In it, he writes:

"It seems sickly fitting that those killed by police today are no longer transformed into the anointed or the condemned, but, thanks to more advanced and available technology, they become hashtags. With a flood of more videotaped killings, a hashtag seems a brutally meager epitaph, a mere declaration that a victim of police violence was once alive, human, and didn't merit having her or his life stolen.

Unfortunately, the increased visibility of trauma and death at the hands of cops isn't doing as much as it should. The legacy of our increased exposure to black death has merely been the deadening of our collective senses…

Since January 1, 2015, 1,252 black people have been shot and killed by police, according to the Washington Post's database tracking police shootings; that doesn't even include those who died in police custody or were killed using other methods."[1]

With so much death surrounding us in this pandemic and in our violent culture, we are in danger of not only being unable to feel empathy for the victims and their families, but also we are in danger of unconsciously taking out our feelings of rage and helplessness on others. 

Whether it takes the form of road rage, grocery store confrontations, or full-blown violence in the streets, let us take a moment to do two things for the good of ourselves and our neighbors:

1)  Spend some time in silence reflecting on how you are feeling right now.  Write some.  Reflect. 

What are you feeling right now?  Where do you have hope?  What seems hopeless at this time?  Feelings of sadness can be overwhelming at a time like this. 

Can you think of how you might offer up your sadness and/or hopelessness to a power greater than yourself?  Is there anything you can do that helps you feel more connected to others and/or nature?  Some examples:  call a friend, walk, hike, garden, take a drive to look at gardens, music, art, online spiritual/writing/art groups, reading, writing, etc.  What is your passion in life?  Do it in some form.

2)  Spend some time in a ritual or symbolic bell ringing for all the lives that have been lost.  Say their names and ring the bell.  You may know them or you may not.   We honor their inherent worth and dignity when we say their names.  We honor those who have died due to COVID-19.  We honor those who have died due to systemic racism, inequality and poverty.  We honor those who have died due to police brutality.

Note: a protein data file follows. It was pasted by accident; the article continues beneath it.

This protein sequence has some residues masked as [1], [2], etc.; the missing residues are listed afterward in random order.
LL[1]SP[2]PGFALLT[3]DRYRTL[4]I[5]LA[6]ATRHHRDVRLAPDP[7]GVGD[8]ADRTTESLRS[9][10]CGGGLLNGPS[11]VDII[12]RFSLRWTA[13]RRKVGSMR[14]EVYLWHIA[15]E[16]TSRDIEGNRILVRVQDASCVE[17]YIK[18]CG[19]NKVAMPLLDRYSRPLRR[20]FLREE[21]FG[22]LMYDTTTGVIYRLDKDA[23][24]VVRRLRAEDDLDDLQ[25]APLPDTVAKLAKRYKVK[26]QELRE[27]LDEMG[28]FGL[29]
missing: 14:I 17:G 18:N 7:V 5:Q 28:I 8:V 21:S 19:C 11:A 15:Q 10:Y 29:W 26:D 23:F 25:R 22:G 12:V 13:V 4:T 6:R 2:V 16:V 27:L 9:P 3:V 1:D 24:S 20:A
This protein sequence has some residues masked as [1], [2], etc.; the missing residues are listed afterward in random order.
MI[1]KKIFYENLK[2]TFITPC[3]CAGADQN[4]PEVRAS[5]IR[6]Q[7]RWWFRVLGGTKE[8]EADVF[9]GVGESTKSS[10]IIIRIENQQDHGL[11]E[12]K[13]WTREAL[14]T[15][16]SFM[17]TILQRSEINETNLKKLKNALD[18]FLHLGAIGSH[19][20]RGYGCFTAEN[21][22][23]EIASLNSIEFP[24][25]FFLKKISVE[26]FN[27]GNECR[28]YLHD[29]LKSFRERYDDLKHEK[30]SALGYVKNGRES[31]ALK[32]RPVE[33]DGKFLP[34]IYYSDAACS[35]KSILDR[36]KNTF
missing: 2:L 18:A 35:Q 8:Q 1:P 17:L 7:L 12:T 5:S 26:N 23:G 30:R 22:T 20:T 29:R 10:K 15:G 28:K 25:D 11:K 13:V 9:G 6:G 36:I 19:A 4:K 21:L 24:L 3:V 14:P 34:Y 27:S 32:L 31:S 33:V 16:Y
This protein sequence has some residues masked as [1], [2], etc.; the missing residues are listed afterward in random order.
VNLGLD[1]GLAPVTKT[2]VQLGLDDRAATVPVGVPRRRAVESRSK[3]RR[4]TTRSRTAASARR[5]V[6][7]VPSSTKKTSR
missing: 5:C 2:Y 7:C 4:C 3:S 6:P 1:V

Here are the names of some of the black people who have been killed by the police since Eric Garner's death in 2014.[2]

Eric Garner had just broken up a fight, according to witness testimony.

Ezell Ford was walking in his neighborhood.

Michelle Cusseaux was changing the lock on her home's door when police arrived to take her to a mental health facility.

Tanisha Anderson was having a bad mental health episode, and her brother called 911.

Tamir Rice was playing in a park.

Natasha McKenna was having a schizophrenic episode when she was tazed in Fairfax, Va.

Walter Scott was going to an auto-parts store.

Bettie Jones answered the door to let Chicago police officers in to help her upstairs neighbor, who had called 911 in order to resolve a domestic dispute.

Philando Castile was driving home from dinner with his girlfriend.

Botham Jean was eating ice cream in his living room in Dallas, Tx.

Atatiana Jefferson was babysitting her nephew at home in Fort Worth, Tx.

Eric Reason was pulling into a parking spot at a local chicken and fish shop.

Dominique Clayton was sleeping in her bed.

Breona Taylor was also asleep in her bed.

And George Floyd was at the grocery store.

Take good care, friend.



Copyright 2020 Constance B. Yost. All rights reserved.